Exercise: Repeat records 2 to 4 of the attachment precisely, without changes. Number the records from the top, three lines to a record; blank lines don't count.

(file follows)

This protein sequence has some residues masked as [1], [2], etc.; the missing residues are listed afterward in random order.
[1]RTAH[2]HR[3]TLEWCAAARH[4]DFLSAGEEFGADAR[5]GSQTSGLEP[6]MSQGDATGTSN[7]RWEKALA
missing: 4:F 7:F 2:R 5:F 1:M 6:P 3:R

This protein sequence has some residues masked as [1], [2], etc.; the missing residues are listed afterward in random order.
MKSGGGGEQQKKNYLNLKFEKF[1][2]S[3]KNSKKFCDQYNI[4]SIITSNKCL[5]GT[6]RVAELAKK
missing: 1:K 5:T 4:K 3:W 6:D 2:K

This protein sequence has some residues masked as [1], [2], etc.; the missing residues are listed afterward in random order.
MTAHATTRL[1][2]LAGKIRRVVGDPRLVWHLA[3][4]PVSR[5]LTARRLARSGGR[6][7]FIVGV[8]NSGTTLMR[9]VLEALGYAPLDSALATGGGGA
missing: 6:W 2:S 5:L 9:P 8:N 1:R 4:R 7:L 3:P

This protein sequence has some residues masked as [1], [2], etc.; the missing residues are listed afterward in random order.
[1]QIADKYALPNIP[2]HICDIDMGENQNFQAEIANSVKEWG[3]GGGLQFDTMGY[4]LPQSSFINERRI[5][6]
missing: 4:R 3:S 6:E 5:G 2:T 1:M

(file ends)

This protein sequence has some residues masked as [1], [2], etc.; the missing residues are listed afterward in random order.
MKSGGGGEQQKKNYLNLKFEKF[1][2]S[3]KNSKKFCDQYNI[4]SIITSNKCL[5]GT[6]RVAELAKK
missing: 1:K 5:T 4:K 3:W 6:D 2:K

This protein sequence has some residues masked as [1], [2], etc.; the missing residues are listed afterward in random order.
MTAHATTRL[1][2]LAGKIRRVVGDPRLVWHLA[3][4]PVSR[5]LTARRLARSGGR[6][7]FIVGV[8]NSGTTLMR[9]VLEALGYAPLDSALATGGGGA
missing: 6:W 2:S 5:L 9:P 8:N 1:R 4:R 7:L 3:P

This protein sequence has some residues masked as [1], [2], etc.; the missing residues are listed afterward in random order.
[1]QIADKYALPNIP[2]HICDIDMGENQNFQAEIANSVKEWG[3]GGGLQFDTMGY[4]LPQSSFINERRI[5][6]
missing: 4:R 3:S 6:E 5:G 2:T 1:M